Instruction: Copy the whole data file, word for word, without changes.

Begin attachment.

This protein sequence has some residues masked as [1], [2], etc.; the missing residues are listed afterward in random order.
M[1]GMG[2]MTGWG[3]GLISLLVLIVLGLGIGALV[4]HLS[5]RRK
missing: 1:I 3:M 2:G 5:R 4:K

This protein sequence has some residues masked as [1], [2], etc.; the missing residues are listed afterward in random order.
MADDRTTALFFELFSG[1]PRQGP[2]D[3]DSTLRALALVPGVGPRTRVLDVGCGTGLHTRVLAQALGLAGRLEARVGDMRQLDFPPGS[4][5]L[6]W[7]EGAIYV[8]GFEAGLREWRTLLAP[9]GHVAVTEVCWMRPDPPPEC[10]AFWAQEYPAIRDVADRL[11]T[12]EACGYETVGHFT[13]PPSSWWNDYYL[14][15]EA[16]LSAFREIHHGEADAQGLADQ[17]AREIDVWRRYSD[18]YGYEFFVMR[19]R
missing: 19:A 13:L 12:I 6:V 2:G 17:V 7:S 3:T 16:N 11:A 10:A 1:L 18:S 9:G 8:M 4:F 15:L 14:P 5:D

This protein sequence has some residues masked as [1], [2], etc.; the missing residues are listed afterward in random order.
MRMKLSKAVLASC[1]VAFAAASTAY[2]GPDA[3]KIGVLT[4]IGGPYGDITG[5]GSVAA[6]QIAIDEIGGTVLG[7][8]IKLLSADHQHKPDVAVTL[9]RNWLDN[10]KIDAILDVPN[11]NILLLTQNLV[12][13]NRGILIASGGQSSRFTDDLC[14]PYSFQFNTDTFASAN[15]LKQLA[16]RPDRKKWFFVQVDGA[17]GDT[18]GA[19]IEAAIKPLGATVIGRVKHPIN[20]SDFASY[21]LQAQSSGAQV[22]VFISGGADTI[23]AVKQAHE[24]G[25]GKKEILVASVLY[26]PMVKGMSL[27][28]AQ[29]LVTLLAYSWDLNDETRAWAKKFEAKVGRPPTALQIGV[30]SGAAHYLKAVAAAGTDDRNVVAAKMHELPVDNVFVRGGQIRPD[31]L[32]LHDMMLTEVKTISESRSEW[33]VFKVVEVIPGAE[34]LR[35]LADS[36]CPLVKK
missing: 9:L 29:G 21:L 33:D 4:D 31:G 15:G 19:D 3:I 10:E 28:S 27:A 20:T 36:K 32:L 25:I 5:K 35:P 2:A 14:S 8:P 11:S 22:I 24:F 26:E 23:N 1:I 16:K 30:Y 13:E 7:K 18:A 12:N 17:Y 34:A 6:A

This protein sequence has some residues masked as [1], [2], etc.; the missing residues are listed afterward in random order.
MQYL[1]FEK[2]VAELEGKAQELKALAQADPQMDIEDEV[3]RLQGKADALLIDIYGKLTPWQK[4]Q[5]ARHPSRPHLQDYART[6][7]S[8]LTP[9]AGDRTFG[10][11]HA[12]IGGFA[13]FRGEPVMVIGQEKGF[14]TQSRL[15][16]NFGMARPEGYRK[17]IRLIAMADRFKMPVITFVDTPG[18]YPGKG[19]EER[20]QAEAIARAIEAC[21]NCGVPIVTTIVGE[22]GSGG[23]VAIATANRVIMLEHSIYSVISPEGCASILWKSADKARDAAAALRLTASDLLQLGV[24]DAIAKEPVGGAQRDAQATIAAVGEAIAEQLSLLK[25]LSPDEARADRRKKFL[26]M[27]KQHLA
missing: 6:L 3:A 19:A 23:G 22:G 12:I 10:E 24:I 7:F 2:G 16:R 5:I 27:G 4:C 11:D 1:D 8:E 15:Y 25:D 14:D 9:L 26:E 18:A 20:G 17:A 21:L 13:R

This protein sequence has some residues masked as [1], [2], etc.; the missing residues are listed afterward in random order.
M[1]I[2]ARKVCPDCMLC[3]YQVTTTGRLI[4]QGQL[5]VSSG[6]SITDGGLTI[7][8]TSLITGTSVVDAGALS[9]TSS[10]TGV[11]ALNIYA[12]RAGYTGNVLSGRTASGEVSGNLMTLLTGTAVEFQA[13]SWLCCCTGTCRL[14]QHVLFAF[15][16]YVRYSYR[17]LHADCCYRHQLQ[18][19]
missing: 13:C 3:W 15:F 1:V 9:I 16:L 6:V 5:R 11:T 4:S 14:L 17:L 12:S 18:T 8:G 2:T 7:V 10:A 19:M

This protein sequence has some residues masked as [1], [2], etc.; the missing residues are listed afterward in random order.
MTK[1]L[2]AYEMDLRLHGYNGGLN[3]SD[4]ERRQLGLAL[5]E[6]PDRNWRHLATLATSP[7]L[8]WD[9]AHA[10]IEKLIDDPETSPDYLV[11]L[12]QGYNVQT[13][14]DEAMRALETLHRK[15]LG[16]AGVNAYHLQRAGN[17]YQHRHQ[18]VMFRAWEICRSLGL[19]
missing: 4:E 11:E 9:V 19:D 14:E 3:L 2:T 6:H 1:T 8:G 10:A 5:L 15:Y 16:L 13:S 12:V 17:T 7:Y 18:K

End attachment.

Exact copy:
This protein sequence has some residues masked as [1], [2], etc.; the missing residues are listed afterward in random order.
M[1]GMG[2]MTGWG[3]GLISLLVLIVLGLGIGALV[4]HLS[5]RRK
missing: 1:I 3:M 2:G 5:R 4:K

This protein sequence has some residues masked as [1], [2], etc.; the missing residues are listed afterward in random order.
MADDRTTALFFELFSG[1]PRQGP[2]D[3]DSTLRALALVPGVGPRTRVLDVGCGTGLHTRVLAQALGLAGRLEARVGDMRQLDFPPGS[4][5]L[6]W[7]EGAIYV[8]GFEAGLREWRTLLAP[9]GHVAVTEVCWMRPDPPPEC[10]AFWAQEYPAIRDVADRL[11]T[12]EACGYETVGHFT[13]PPSSWWNDYYL[14][15]EA[16]LSAFREIHHGEADAQGLADQ[17]AREIDVWRRYSD[18]YGYEFFVMR[19]R
missing: 19:A 13:L 12:I 6:V 2:G 17:V 7:S 3:T 16:N 11:A 10:A 1:L 18:S 9:G 8:M 4:F 15:L 14:P 5:D

This protein sequence has some residues masked as [1], [2], etc.; the missing residues are listed afterward in random order.
MRMKLSKAVLASC[1]VAFAAASTAY[2]GPDA[3]KIGVLT[4]IGGPYGDITG[5]GSVAA[6]QIAIDEIGGTVLG[7][8]IKLLSADHQHKPDVAVTL[9]RNWLDN[10]KIDAILDVPN[11]NILLLTQNLV[12][13]NRGILIASGGQSSRFTDDLC[14]PYSFQFNTDTFASAN[15]LKQLA[16]RPDRKKWFFVQVDGA[17]GDT[18]GA[19]IEAAIKPLGATVIGRVKHPIN[20]SDFASY[21]LQAQSSGAQV[22]VFISGGADTI[23]AVKQAHE[24]G[25]GKKEILVASVLY[26]PMVKGMSL[27][28]AQ[29]LVTLLAYSWDLNDETRAWAKKFEAKVGRPPTALQIGV[30]SGAAHYLKAVAAAGTDDRNVVAAKMHELPVDNVFVRGGQIRPD[31]L[32]LHDMMLTEVKTISESRSEW[33]VFKVVEVIPGAE[34]LR[35]LADS[36]CPLVKK
missing: 9:L 29:G 21:L 33:D 4:D 31:G 15:G 19:D 3:I 10:E 28:S 27:A 20:T 36:K 32:L 25:I 5:K 35:P 2:A 14:S 8:P 11:S 22:I 24:F 26:E 23:N 1:I 16:K 30:Y 13:E 7:K 18:A 12:N 17:Y 34:A 6:A

This protein sequence has some residues masked as [1], [2], etc.; the missing residues are listed afterward in random order.
MQYL[1]FEK[2]VAELEGKAQELKALAQADPQMDIEDEV[3]RLQGKADALLIDIYGKLTPWQK[4]Q[5]ARHPSRPHLQDYART[6][7]S[8]LTP[9]AGDRTFG[10][11]HA[12]IGGFA[13]FRGEPVMVIGQEKGF[14]TQSRL[15][16]NFGMARPEGYRK[17]IRLIAMADRFKMPVITFVDTPG[18]YPGKG[19]EER[20]QAEAIARAIEAC[21]NCGVPIVTTIVGE[22]GSGG[23]VAIATANRVIMLEHSIYSVISPEGCASILWKSADKARDAAAALRLTASDLLQLGV[24]DAIAKEPVGGAQRDAQATIAAVGEAIAEQLSLLK[25]LSPDEARADRRKKFL[26]M[27]KQHLA
missing: 6:L 3:A 19:A 23:G 22:G 12:I 10:E 24:I 7:F 2:G 16:R 5:I 27:G 4:C 11:D 1:D 8:E 15:Y 25:D 14:D 9:L 26:E 18:A 20:G 17:A 21:L 13:R

This protein sequence has some residues masked as [1], [2], etc.; the missing residues are listed afterward in random order.
M[1]I[2]ARKVCPDCMLC[3]YQVTTTGRLI[4]QGQL[5]VSSG[6]SITDGGLTI[7][8]TSLITGTSVVDAGALS[9]TSS[10]TGV[11]ALNIYA[12]RAGYTGNVLSGRTASGEVSGNLMTLLTGTAVEFQA[13]SWLCCCTGTCRL[14]QHVLFAF[15][16]YVRYSYR[17]LHADCCYRHQLQ[18][19]
missing: 13:C 3:W 15:F 1:V 9:I 16:L 6:V 5:R 11:T 4:S 14:L 17:L 12:S 18:T 8:G 2:T 7:V 10:A 19:M

This protein sequence has some residues masked as [1], [2], etc.; the missing residues are listed afterward in random order.
MTK[1]L[2]AYEMDLRLHGYNGGLN[3]SD[4]ERRQLGLAL[5]E[6]PDRNWRHLATLATSP[7]L[8]WD[9]AHA[10]IEKLIDDPETSPDYLV[11]L[12]QGYNVQT[13][14]DEAMRALETLHRK[15]LG[16]AGVNAYHLQRAGN[17]YQHRHQ[18]VMFRAWEICRSLGL[19]
missing: 4:E 11:E 9:V 19:D 14:E 3:L 2:T 6:H 1:T 8:G 10:A 5:L 15:Y 16:L 13:S 12:V 17:T 7:Y 18:K